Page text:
Assisted Baran Article

Thoughts on Donor Insemination

by Annette Baran


I knew vaguely that AID – artificial insemination by donors as it was then called – existed but we, in the adoption field had no understanding of the issues involved. Let’s date my ignorance, and I believe that of most of my colleagues, as late as the late 70’s, early 80’s (of the last century- feels weird to say that).

My personal awareness began when a couple who had a daughter born to them applied to adopt a second child. In our initial interview, they raved about their child, and how her birth had enriched their life. When I asked about their fertility problems in conceiving a second child, the wife suddenly became stone-faced silent, staring down at her hands clenched in her lap. The husband reluctantly admitted to being sterile, and that their daughter was the product of donor insemination. It was, he said, a deep secret shared with no one; not their families, not even the pediatrician. They felt, however, that they had to be honest with the adoption agency and assumed we would keep their secret confidential. Naïve me, after assuring them their secret was safe with me, I asked them why they didn’t go the same route this second time, since they had such success the first time. They both were silent for a while, and finally, from deep in his gut, the husband managed to say with amazing succinctness, “if it can’t be mine, I don’t want it to be hers either.” His wrenching emotion was so unexpected and powerful that I could feel the hairs on my neck standing up.

This was the beginning of my involvement and interest in donor insemination, and decision to interview as many people affected by it as possible ---no easy task given the shroud of secrecy that existed. When I did a search of the literature to find relevant articles and opinions of experts, I found NONE relating to human beings. Let me repeat that, not even one article. I found a lot of literature available from the world of animal husbandry. I learned more than I needed to know about the cows and the bulls. Those experts kept impeccable records because the price of meat was dependent on their expertise in breeding. However, when the human breeding experts made that leap from bulls to humans they threw all the records away. As opposed to adoption which was hard to keep totally secret, donor insemination offered the possibility of a complete cover up, and that is the route they chose.

Now, after all of that introduction, I have reached the point of my point of view. The world of donor insemination in human beings started with secrets and lies and has never really moved away from that stance in the United States. Most importantly it began without any rules or regulations, without any governmental oversight, without codes or laws. No one really knows how large that industry is. How many donor offspring are born annually is anybody’s guess. We have now added egg donor offspring, embryo adoptions, again without any laws or regulations. We have taken the business out of the doctor’s office in rural America and moved it into fertility clinics, but there are no rules about how many times a man may donate his sperm, or a woman have her eggs harvested. College newspapers offer large sums to coeds who are brainy and beautiful. There is a thriving business for surrogates who will gestate for others. Outsourcing is not only related to high tech industries, but now includes a surrogate industry in India.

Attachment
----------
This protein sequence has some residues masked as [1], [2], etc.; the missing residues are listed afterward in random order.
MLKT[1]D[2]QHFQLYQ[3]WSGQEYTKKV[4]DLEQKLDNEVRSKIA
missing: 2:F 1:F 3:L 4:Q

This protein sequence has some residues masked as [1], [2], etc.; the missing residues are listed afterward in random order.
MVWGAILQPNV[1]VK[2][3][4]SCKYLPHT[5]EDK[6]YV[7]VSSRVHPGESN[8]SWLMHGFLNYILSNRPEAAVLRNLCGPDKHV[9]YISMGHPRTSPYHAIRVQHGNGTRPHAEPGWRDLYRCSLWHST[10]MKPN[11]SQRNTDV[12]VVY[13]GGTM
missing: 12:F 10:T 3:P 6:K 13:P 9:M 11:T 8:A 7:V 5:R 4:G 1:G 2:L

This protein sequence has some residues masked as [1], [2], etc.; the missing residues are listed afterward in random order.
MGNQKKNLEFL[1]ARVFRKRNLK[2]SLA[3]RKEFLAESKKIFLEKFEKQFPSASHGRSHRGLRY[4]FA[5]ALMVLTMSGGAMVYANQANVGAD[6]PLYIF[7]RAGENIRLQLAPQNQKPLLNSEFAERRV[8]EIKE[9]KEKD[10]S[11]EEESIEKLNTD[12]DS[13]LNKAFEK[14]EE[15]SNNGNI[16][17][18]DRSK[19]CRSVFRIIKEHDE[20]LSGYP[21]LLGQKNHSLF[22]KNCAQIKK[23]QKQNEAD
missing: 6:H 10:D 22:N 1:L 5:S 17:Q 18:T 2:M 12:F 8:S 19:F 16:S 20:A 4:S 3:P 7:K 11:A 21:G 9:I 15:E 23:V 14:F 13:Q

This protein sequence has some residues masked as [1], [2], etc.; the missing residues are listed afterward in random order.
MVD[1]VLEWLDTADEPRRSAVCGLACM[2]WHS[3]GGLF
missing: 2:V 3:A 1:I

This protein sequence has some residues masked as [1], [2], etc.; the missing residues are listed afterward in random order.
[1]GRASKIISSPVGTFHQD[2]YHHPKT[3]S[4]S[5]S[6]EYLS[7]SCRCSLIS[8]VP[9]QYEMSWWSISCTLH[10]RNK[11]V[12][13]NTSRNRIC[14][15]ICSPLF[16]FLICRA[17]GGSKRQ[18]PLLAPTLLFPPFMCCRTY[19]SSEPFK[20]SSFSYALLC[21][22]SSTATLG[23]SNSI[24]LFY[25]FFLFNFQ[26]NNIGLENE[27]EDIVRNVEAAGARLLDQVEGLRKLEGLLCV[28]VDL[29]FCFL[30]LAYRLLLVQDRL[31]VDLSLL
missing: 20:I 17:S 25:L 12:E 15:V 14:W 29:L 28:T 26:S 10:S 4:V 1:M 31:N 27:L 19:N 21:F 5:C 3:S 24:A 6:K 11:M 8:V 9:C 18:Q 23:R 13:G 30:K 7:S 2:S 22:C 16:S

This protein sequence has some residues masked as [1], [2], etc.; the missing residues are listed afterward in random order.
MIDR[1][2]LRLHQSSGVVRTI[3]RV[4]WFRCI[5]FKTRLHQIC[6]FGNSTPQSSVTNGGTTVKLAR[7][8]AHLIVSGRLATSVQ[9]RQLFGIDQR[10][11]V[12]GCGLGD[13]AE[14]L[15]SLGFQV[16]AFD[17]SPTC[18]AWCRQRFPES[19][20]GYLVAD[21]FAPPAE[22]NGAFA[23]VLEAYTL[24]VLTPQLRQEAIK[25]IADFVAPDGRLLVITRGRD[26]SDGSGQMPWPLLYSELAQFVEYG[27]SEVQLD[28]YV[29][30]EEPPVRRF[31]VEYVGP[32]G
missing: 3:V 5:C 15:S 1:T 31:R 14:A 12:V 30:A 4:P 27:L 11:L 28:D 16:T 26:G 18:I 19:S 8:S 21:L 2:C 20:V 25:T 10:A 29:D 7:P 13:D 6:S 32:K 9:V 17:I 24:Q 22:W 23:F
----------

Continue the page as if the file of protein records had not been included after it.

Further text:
Now that we know so much more about genetics and its importance these lies and secrets become even more immoral and amoral. Other countries have regulations in place that dictate the number of donations permitted, the information on file, the money that may change hands, and the ability of the offspring to gain information about and access to their identity.

It is time we do something about the sorry state of affairs in this country. In our county, state and federal government, we have boards that regulate hundreds of areas of operation. How did these laws come into existence? I suspect that the people working in these areas, and the people they were serving wanted protection, and they exerted enough pressure to enact legislation.

And so it becomes incumbent upon people like you to start doing something now. It may not be easy, but it can be done. This is a time when people are less secretive, more accepting about alternative family building and beginning to practice openness similar to open adoption. Being the old dowager of this world, I feel comfortable in passing it on to you and looking forward to watching your success in bringing about important changes.